NASA’s top official is pleading with Congress for more money, saying paying Russia to shuttle U.S. astronauts to the International Space Station is a misguided investment that would be better spent in the United States.
In an unusual editorial published on August 28, Charles Bolden lamented the fact that Washington earlier this month was forced to sign a $490 million contract extension with Russia to continue ferrying U.S. astronauts to and from the orbiting station.
Congress has underfunded the White House’s Commercial Crew initiative by about $1 billion since 2010, money Bolden said was paid instead to the Russian space agency Roscosmos.
“It’s as if we keep ordering expensive takeout because we haven’t yet set up our own kitchen -- only, in this case, the takeout meals are costing us hundreds of millions of dollars,” Bolden wrote in the editorial published in Wired magazine.
“Space travel is complex, but this choice is simple,” he said. “Do we invest in ourselves -- in our businesses, our ingenuity, our people -- or do we choose instead to send our tax dollars to Russia?”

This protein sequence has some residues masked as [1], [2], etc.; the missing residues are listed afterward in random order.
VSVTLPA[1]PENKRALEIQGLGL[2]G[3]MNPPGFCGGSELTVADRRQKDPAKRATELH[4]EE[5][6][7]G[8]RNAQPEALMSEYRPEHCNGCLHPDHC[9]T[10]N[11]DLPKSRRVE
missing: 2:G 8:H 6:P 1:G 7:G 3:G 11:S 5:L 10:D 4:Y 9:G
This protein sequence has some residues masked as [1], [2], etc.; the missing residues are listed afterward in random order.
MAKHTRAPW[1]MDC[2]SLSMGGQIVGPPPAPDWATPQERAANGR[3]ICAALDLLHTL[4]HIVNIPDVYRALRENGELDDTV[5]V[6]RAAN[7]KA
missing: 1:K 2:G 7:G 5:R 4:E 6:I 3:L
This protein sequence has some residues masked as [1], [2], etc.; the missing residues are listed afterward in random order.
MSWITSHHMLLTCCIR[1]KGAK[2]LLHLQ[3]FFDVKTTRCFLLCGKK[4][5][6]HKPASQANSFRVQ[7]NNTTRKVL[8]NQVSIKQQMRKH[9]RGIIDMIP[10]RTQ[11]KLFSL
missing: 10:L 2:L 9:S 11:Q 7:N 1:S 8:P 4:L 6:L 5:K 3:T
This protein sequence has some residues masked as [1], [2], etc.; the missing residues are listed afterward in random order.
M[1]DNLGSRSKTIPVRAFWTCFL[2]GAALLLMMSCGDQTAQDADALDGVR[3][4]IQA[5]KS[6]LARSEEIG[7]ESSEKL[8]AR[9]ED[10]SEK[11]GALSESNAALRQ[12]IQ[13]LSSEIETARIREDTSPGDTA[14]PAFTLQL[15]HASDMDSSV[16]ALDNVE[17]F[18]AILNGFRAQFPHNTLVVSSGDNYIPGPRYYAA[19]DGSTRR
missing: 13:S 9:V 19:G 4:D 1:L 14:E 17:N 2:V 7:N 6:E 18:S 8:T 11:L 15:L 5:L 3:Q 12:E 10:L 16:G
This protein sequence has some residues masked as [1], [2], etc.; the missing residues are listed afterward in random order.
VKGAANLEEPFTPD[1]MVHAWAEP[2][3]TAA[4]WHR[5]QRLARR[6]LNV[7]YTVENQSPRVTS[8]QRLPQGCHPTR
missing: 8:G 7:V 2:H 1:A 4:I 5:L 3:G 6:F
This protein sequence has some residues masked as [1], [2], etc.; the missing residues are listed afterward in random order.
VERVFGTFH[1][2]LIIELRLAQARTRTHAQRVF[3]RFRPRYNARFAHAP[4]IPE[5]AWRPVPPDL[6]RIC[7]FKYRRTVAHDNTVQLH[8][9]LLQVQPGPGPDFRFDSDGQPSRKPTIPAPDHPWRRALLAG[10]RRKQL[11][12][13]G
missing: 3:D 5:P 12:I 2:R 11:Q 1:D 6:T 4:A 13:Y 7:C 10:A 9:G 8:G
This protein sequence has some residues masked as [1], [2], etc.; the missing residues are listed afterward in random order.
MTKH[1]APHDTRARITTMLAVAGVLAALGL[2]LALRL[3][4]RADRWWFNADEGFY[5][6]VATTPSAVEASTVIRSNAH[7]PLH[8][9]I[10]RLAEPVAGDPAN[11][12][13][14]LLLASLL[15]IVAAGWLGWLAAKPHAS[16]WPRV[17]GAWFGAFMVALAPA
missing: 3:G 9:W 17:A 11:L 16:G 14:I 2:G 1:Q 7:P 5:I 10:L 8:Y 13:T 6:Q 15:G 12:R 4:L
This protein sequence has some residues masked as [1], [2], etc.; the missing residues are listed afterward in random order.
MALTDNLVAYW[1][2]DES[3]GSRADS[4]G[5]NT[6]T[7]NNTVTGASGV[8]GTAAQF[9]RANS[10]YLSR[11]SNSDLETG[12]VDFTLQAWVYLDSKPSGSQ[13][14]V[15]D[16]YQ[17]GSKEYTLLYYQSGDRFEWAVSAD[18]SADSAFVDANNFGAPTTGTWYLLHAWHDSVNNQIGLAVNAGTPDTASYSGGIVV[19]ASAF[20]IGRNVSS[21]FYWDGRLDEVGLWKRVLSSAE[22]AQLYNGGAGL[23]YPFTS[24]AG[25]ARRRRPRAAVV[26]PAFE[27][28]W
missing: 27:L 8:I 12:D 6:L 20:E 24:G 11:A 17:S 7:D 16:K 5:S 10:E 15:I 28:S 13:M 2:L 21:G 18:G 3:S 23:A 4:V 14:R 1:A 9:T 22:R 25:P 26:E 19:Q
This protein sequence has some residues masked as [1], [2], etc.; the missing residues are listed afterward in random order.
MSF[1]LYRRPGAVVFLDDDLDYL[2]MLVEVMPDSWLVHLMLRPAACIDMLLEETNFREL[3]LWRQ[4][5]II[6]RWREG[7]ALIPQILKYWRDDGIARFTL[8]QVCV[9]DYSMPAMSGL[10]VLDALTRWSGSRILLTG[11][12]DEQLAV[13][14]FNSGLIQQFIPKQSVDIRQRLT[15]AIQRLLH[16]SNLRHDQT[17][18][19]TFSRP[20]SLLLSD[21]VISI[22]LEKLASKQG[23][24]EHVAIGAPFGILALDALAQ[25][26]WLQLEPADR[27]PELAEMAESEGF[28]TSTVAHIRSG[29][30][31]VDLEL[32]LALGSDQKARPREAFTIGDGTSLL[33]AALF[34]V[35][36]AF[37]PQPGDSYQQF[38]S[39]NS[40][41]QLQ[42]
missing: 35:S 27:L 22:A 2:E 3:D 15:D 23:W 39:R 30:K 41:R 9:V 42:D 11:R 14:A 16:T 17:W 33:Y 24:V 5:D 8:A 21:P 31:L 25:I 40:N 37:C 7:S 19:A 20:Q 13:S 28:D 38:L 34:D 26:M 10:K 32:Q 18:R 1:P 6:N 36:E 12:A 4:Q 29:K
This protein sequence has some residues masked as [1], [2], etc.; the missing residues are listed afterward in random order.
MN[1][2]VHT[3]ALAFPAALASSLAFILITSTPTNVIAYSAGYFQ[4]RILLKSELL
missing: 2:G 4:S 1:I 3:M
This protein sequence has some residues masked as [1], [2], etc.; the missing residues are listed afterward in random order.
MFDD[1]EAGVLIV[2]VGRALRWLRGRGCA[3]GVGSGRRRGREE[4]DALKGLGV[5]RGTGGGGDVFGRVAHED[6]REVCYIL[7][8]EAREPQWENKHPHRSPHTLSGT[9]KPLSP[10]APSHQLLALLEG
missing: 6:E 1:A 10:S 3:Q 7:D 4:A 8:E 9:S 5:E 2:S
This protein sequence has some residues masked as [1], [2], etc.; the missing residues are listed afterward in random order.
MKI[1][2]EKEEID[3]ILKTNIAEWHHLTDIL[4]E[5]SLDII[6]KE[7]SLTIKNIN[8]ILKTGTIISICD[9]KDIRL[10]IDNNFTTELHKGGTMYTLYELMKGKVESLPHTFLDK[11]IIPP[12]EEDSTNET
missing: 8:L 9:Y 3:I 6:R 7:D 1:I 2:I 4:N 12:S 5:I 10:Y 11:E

"What we do know for certain is that every dollar we invest in Moscow is a dollar we’re not investing in American businesses," he said.
Since mothballing the U.S. shuttle fleet in 2011, NASA has relied on Russia’s stalwart Soyuz capsules, launched from the steppes of Kazakhstan, to ferry astronauts and cargo to the space station.
As tensions with Moscow have worsened over the Ukraine crisis, some U.S. lawmakers have also criticized the amount of money Washington is paying Russia.
Meantime, NASA has explored greater use of upstart private companies building their own spacecraft. Last year, the agency signed a $6.8 billion deal with SpaceX and Boeing to develop a new generation of space shuttles.
Bolden said a private American shuttle program would be cheaper in the long run than paying Roscosmos. A trip for a U.S. astronaut to the space station aboard a Soyuz craft currently costs around $81 million.
Once Boeing’s and SpaceX’s spacecraft are fully tested and authorized, it will cost $58 million per seat to send Americans into space, he said.